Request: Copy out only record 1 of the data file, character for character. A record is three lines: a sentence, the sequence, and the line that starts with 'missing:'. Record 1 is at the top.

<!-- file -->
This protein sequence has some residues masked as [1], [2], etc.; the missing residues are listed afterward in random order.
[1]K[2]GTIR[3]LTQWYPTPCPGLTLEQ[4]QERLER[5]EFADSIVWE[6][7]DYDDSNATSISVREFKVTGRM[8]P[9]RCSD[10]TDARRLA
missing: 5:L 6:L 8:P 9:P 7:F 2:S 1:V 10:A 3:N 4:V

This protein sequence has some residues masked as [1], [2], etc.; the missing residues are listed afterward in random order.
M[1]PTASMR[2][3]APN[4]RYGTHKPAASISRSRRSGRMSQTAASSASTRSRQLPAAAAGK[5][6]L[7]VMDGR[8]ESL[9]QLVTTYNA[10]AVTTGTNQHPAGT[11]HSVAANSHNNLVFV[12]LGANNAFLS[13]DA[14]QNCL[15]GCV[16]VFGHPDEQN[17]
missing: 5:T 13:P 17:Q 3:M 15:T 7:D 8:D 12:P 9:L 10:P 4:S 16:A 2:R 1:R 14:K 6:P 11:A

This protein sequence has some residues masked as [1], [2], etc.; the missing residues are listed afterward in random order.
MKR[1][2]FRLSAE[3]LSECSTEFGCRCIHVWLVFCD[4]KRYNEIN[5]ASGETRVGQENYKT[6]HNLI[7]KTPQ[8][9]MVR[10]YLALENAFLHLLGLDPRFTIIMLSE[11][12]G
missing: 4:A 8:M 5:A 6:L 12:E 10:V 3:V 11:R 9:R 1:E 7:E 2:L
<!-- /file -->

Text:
This protein sequence has some residues masked as [1], [2], etc.; the missing residues are listed afterward in random order.
[1]K[2]GTIR[3]LTQWYPTPCPGLTLEQ[4]QERLER[5]EFADSIVWE[6][7]DYDDSNATSISVREFKVTGRM[8]P[9]RCSD[10]TDARRLA
missing: 5:L 6:L 8:P 9:P 7:F 2:S 1:V 10:A 3:N 4:V